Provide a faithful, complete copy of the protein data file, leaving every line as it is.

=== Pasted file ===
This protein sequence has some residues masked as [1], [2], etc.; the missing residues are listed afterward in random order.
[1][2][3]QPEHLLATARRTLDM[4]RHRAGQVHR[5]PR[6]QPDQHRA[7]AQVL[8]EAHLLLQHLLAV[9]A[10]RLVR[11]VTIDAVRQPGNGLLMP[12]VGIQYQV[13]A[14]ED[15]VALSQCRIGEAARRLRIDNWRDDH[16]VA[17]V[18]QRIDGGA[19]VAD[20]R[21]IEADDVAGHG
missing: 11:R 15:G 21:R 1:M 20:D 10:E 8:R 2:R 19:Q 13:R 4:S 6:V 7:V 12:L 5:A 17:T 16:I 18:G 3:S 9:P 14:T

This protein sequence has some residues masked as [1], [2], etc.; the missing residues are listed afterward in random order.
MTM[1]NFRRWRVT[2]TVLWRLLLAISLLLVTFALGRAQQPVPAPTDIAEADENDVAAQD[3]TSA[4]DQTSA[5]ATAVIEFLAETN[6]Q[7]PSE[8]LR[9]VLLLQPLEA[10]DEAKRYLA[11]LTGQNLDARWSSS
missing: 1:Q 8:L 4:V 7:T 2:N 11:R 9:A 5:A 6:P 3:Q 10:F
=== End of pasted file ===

This protein sequence has some residues masked as [1], [2], etc.; the missing residues are listed afterward in random order.
[1][2][3]QPEHLLATARRTLDM[4]RHRAGQVHR[5]PR[6]QPDQHRA[7]AQVL[8]EAHLLLQHLLAV[9]A[10]RLVR[11]VTIDAVRQPGNGLLMP[12]VGIQYQV[13]A[14]ED[15]VALSQCRIGEAARRLRIDNWRDDH[16]VA[17]V[18]QRIDGGA[19]VAD[20]R[21]IEADDVAGHG
missing: 11:R 15:G 21:R 1:M 20:D 10:E 8:R 2:R 19:Q 13:R 4:S 6:V 7:V 12:L 5:A 17:T 16:I 18:G 3:S 9:P 14:T

This protein sequence has some residues masked as [1], [2], etc.; the missing residues are listed afterward in random order.
MTM[1]NFRRWRVT[2]TVLWRLLLAISLLLVTFALGRAQQPVPAPTDIAEADENDVAAQD[3]TSA[4]DQTSA[5]ATAVIEFLAETN[6]Q[7]PSE[8]LR[9]VLLLQPLEA[10]DEAKRYLA[11]LTGQNLDARWSSS
missing: 1:Q 8:L 4:V 7:T 2:N 11:R 9:A 5:A 6:P 3:Q 10:F